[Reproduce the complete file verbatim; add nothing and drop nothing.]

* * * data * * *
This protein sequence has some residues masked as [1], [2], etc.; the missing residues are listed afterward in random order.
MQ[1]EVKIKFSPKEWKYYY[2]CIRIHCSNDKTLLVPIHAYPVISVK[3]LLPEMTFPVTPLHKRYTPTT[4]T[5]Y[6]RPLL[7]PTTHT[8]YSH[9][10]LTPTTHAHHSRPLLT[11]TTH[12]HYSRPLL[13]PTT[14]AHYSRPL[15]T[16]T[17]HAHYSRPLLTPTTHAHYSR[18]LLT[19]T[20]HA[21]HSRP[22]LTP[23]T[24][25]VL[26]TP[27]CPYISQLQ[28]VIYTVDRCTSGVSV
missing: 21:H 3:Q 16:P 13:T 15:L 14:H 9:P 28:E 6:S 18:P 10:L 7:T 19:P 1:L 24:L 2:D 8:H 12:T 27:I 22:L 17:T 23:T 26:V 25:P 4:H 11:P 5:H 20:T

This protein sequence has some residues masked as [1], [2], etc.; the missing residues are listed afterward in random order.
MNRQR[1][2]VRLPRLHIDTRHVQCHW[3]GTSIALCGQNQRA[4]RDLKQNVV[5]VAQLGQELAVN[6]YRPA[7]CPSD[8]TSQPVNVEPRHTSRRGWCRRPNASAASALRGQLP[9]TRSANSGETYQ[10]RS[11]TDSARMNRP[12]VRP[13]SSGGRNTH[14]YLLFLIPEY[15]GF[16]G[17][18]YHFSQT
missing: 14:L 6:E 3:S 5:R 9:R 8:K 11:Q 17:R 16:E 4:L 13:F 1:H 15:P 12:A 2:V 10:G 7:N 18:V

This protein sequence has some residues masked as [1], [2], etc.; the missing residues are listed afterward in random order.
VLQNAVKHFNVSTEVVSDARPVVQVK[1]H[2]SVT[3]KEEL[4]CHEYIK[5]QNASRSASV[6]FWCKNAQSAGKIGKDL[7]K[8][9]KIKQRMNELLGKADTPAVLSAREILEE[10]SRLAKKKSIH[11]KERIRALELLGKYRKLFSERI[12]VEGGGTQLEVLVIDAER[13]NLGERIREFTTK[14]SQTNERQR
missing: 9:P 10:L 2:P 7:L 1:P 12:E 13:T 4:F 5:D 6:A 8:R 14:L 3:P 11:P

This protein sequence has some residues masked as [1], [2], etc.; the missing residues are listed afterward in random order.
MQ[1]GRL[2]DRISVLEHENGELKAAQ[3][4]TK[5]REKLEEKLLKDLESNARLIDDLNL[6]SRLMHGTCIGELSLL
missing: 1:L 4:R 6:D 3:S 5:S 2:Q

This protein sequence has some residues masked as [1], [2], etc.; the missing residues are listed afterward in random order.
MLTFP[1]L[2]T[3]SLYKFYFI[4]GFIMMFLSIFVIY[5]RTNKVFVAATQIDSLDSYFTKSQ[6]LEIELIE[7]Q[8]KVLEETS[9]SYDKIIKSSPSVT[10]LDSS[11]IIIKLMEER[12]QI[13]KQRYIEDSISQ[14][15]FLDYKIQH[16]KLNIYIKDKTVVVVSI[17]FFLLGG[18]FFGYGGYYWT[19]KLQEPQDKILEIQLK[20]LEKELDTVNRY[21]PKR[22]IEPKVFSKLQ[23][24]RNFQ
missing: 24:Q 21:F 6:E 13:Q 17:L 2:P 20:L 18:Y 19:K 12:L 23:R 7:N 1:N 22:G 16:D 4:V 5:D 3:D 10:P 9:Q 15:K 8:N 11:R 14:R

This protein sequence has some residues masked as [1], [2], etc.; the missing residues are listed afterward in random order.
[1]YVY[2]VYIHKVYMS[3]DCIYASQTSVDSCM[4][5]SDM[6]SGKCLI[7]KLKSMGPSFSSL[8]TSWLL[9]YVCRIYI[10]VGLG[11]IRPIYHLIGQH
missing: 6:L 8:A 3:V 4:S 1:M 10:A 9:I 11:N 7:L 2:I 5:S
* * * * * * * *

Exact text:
This protein sequence has some residues masked as [1], [2], etc.; the missing residues are listed afterward in random order.
MQ[1]EVKIKFSPKEWKYYY[2]CIRIHCSNDKTLLVPIHAYPVISVK[3]LLPEMTFPVTPLHKRYTPTT[4]T[5]Y[6]RPLL[7]PTTHT[8]YSH[9][10]LTPTTHAHHSRPLLT[11]TTH[12]HYSRPLL[13]PTT[14]AHYSRPL[15]T[16]T[17]HAHYSRPLLTPTTHAHYSR[18]LLT[19]T[20]HA[21]HSRP[22]LTP[23]T[24][25]VL[26]TP[27]CPYISQLQ[28]VIYTVDRCTSGVSV
missing: 21:H 3:Q 16:P 13:T 15:L 14:H 9:P 28:E 6:S 18:P 10:L 7:T 19:P 1:L 24:L 2:D 8:H 12:T 27:I 22:L 17:T 23:T 26:V 25:P 4:H 11:P 5:H 20:T

This protein sequence has some residues masked as [1], [2], etc.; the missing residues are listed afterward in random order.
MNRQR[1][2]VRLPRLHIDTRHVQCHW[3]GTSIALCGQNQRA[4]RDLKQNVV[5]VAQLGQELAVN[6]YRPA[7]CPSD[8]TSQPVNVEPRHTSRRGWCRRPNASAASALRGQLP[9]TRSANSGETYQ[10]RS[11]TDSARMNRP[12]VRP[13]SSGGRNTH[14]YLLFLIPEY[15]GF[16]G[17][18]YHFSQT
missing: 14:L 6:E 3:S 5:R 9:R 8:K 11:Q 17:R 16:E 4:L 13:F 1:H 15:P 12:A 2:V 10:G 7:N 18:V

This protein sequence has some residues masked as [1], [2], etc.; the missing residues are listed afterward in random order.
VLQNAVKHFNVSTEVVSDARPVVQVK[1]H[2]SVT[3]KEEL[4]CHEYIK[5]QNASRSASV[6]FWCKNAQSAGKIGKDL[7]K[8][9]KIKQRMNELLGKADTPAVLSAREILEE[10]SRLAKKKSIH[11]KERIRALELLGKYRKLFSERI[12]VEGGGTQLEVLVIDAER[13]NLGERIREFTTK[14]SQTNERQR
missing: 9:P 10:L 2:P 7:L 1:P 12:E 13:T 4:F 5:D 6:A 8:R 14:L 3:P 11:P

This protein sequence has some residues masked as [1], [2], etc.; the missing residues are listed afterward in random order.
MQ[1]GRL[2]DRISVLEHENGELKAAQ[3][4]TK[5]REKLEEKLLKDLESNARLIDDLNL[6]SRLMHGTCIGELSLL
missing: 1:L 4:R 6:D 3:S 5:S 2:Q

This protein sequence has some residues masked as [1], [2], etc.; the missing residues are listed afterward in random order.
MLTFP[1]L[2]T[3]SLYKFYFI[4]GFIMMFLSIFVIY[5]RTNKVFVAATQIDSLDSYFTKSQ[6]LEIELIE[7]Q[8]KVLEETS[9]SYDKIIKSSPSVT[10]LDSS[11]IIIKLMEER[12]QI[13]KQRYIEDSISQ[14][15]FLDYKIQH[16]KLNIYIKDKTVVVVSI[17]FFLLGG[18]FFGYGGYYWT[19]KLQEPQDKILEIQLK[20]LEKELDTVNRY[21]PKR[22]IEPKVFSKLQ[23][24]RNFQ
missing: 24:Q 21:F 6:E 13:Q 17:L 2:P 20:L 18:Y 19:K 12:L 23:R 7:N 1:N 22:G 16:D 4:V 5:D 3:D 10:P 9:Q 15:K 8:N 11:R 14:R

This protein sequence has some residues masked as [1], [2], etc.; the missing residues are listed afterward in random order.
[1]YVY[2]VYIHKVYMS[3]DCIYASQTSVDSCM[4][5]SDM[6]SGKCLI[7]KLKSMGPSFSSL[8]TSWLL[9]YVCRIYI[10]VGLG[11]IRPIYHLIGQH
missing: 6:L 8:A 3:V 4:S 1:M 10:A 9:I 11:N 7:L 2:I 5:S